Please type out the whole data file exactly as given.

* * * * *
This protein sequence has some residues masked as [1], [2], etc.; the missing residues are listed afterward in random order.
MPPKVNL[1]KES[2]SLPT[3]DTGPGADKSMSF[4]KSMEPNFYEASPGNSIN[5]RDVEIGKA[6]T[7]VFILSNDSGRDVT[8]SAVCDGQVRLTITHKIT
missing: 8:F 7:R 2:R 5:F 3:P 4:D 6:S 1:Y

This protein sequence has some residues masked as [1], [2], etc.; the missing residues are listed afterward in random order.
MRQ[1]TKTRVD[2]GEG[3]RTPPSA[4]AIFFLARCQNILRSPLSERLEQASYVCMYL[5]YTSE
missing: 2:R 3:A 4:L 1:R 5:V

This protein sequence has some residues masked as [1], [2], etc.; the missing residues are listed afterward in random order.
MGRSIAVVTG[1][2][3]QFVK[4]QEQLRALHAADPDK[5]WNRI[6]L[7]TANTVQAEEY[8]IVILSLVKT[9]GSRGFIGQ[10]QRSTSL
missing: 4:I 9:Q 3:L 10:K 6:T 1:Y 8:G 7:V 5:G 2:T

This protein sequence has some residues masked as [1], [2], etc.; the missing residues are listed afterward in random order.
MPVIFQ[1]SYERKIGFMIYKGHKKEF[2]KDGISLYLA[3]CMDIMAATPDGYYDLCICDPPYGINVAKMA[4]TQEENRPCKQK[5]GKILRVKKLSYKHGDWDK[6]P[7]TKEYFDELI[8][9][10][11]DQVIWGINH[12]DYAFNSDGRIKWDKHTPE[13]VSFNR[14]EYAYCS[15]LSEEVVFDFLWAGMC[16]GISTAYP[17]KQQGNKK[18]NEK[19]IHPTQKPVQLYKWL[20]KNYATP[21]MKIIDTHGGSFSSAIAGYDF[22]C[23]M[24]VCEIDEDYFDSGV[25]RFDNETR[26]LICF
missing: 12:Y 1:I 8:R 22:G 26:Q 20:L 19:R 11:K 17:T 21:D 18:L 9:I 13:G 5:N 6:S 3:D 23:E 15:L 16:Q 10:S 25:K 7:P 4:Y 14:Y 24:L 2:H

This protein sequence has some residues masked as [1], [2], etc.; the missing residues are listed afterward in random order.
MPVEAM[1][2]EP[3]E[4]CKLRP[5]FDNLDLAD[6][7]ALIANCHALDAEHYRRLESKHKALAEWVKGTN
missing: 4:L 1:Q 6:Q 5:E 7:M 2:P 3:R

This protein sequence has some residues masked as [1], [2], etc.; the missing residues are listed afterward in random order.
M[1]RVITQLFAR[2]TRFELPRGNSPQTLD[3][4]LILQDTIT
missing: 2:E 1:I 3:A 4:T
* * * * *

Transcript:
This protein sequence has some residues masked as [1], [2], etc.; the missing residues are listed afterward in random order.
MPPKVNL[1]KES[2]SLPT[3]DTGPGADKSMSF[4]KSMEPNFYEASPGNSIN[5]RDVEIGKA[6]T[7]VFILSNDSGRDVT[8]SAVCDGQVRLTITHKIT
missing: 8:F 7:R 2:R 5:F 3:P 4:D 6:S 1:Y

This protein sequence has some residues masked as [1], [2], etc.; the missing residues are listed afterward in random order.
MRQ[1]TKTRVD[2]GEG[3]RTPPSA[4]AIFFLARCQNILRSPLSERLEQASYVCMYL[5]YTSE
missing: 2:R 3:A 4:L 1:R 5:V

This protein sequence has some residues masked as [1], [2], etc.; the missing residues are listed afterward in random order.
MGRSIAVVTG[1][2][3]QFVK[4]QEQLRALHAADPDK[5]WNRI[6]L[7]TANTVQAEEY[8]IVILSLVKT[9]GSRGFIGQ[10]QRSTSL
missing: 4:I 9:Q 3:L 10:K 6:T 1:Y 8:G 7:V 5:G 2:T

This protein sequence has some residues masked as [1], [2], etc.; the missing residues are listed afterward in random order.
MPVIFQ[1]SYERKIGFMIYKGHKKEF[2]KDGISLYLA[3]CMDIMAATPDGYYDLCICDPPYGINVAKMA[4]TQEENRPCKQK[5]GKILRVKKLSYKHGDWDK[6]P[7]TKEYFDELI[8][9][10][11]DQVIWGINH[12]DYAFNSDGRIKWDKHTPE[13]VSFNR[14]EYAYCS[15]LSEEVVFDFLWAGMC[16]GISTAYP[17]KQQGNKK[18]NEK[19]IHPTQKPVQLYKWL[20]KNYATP[21]MKIIDTHGGSFSSAIAGYDF[22]C[23]M[24]VCEIDEDYFDSGV[25]RFDNETR[26]LICF
missing: 12:Y 1:I 8:R 22:G 26:Q 20:L 19:R 11:K 17:T 21:D 18:L 9:I 13:G 5:N 6:S 3:D 23:E 15:L 16:Q 10:S 25:K 7:P 4:Y 14:Y 24:L 2:H

This protein sequence has some residues masked as [1], [2], etc.; the missing residues are listed afterward in random order.
MPVEAM[1][2]EP[3]E[4]CKLRP[5]FDNLDLAD[6][7]ALIANCHALDAEHYRRLESKHKALAEWVKGTN
missing: 4:L 1:Q 6:Q 5:E 7:M 2:P 3:R

This protein sequence has some residues masked as [1], [2], etc.; the missing residues are listed afterward in random order.
M[1]RVITQLFAR[2]TRFELPRGNSPQTLD[3][4]LILQDTIT
missing: 2:E 1:I 3:A 4:T